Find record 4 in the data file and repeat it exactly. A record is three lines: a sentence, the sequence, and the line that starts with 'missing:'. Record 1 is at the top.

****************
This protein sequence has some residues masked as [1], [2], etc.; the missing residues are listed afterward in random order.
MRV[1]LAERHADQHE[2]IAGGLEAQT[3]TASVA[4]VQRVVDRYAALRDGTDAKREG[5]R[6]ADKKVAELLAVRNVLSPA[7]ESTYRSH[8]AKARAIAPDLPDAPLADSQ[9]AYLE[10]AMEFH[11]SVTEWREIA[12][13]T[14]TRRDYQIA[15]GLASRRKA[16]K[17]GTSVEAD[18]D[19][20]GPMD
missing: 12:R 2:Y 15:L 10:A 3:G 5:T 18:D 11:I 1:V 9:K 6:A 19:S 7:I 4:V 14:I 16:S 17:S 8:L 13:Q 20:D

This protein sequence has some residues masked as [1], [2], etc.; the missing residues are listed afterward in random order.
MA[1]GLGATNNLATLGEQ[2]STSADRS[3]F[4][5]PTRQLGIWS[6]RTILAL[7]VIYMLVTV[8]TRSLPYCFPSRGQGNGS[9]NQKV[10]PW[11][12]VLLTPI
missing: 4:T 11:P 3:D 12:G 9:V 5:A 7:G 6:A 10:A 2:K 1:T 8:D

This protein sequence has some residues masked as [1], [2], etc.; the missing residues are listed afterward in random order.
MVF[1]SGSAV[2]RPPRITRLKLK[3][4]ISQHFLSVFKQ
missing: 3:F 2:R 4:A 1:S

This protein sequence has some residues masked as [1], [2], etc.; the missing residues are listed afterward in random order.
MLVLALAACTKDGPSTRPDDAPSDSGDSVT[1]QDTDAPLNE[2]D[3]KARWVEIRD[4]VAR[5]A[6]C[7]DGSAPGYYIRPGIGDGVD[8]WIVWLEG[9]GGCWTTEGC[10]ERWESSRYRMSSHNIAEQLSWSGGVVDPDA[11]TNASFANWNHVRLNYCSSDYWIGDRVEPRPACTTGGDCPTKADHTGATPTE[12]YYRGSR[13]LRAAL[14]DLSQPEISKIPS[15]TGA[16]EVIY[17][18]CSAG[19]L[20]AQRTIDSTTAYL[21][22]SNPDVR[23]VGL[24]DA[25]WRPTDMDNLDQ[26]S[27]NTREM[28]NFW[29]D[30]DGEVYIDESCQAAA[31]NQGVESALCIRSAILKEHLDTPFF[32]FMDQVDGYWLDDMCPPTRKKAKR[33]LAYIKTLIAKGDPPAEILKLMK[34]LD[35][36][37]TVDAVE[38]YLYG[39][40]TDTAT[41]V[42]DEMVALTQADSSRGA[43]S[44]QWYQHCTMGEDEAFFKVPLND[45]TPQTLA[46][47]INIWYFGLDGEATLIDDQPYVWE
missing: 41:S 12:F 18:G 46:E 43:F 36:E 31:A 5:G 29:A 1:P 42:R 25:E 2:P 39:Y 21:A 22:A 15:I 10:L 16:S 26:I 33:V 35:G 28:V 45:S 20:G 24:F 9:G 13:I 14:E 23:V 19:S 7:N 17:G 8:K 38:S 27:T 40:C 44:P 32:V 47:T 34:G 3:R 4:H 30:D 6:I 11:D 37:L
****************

This protein sequence has some residues masked as [1], [2], etc.; the missing residues are listed afterward in random order.
MLVLALAACTKDGPSTRPDDAPSDSGDSVT[1]QDTDAPLNE[2]D[3]KARWVEIRD[4]VAR[5]A[6]C[7]DGSAPGYYIRPGIGDGVD[8]WIVWLEG[9]GGCWTTEGC[10]ERWESSRYRMSSHNIAEQLSWSGGVVDPDA[11]TNASFANWNHVRLNYCSSDYWIGDRVEPRPACTTGGDCPTKADHTGATPTE[12]YYRGSR[13]LRAAL[14]DLSQPEISKIPS[15]TGA[16]EVIY[17][18]CSAG[19]L[20]AQRTIDSTTAYL[21][22]SNPDVR[23]VGL[24]DA[25]WRPTDMDNLDQ[26]S[27]NTREM[28]NFW[29]D[30]DGEVYIDESCQAAA[31]NQGVESALCIRSAILKEHLDTPFF[32]FMDQVDGYWLDDMCPPTRKKAKR[33]LAYIKTLIAKGDPPAEILKLMK[34]LD[35][36][37]TVDAVE[38]YLYG[39][40]TDTAT[41]V[42]DEMVALTQADSSRGA[43]S[44]QWYQHCTMGEDEAFFKVPLND[45]TPQTLA[46][47]INIWYFGLDGEATLIDDQPYVWE
missing: 41:S 12:F 18:G 46:E 43:F 36:E 31:A 5:G 29:A 1:P 42:R 25:E 2:P 39:Y 21:A 22:A 15:I 10:L 16:S 26:I 33:V 35:G 28:V 45:S 20:G 24:F 9:G 13:I 14:E 23:V 19:S 7:N 17:G 8:K 38:S 27:T 40:C 44:P 32:V 47:T 34:G 3:R 4:H 30:D 6:I 11:D 37:L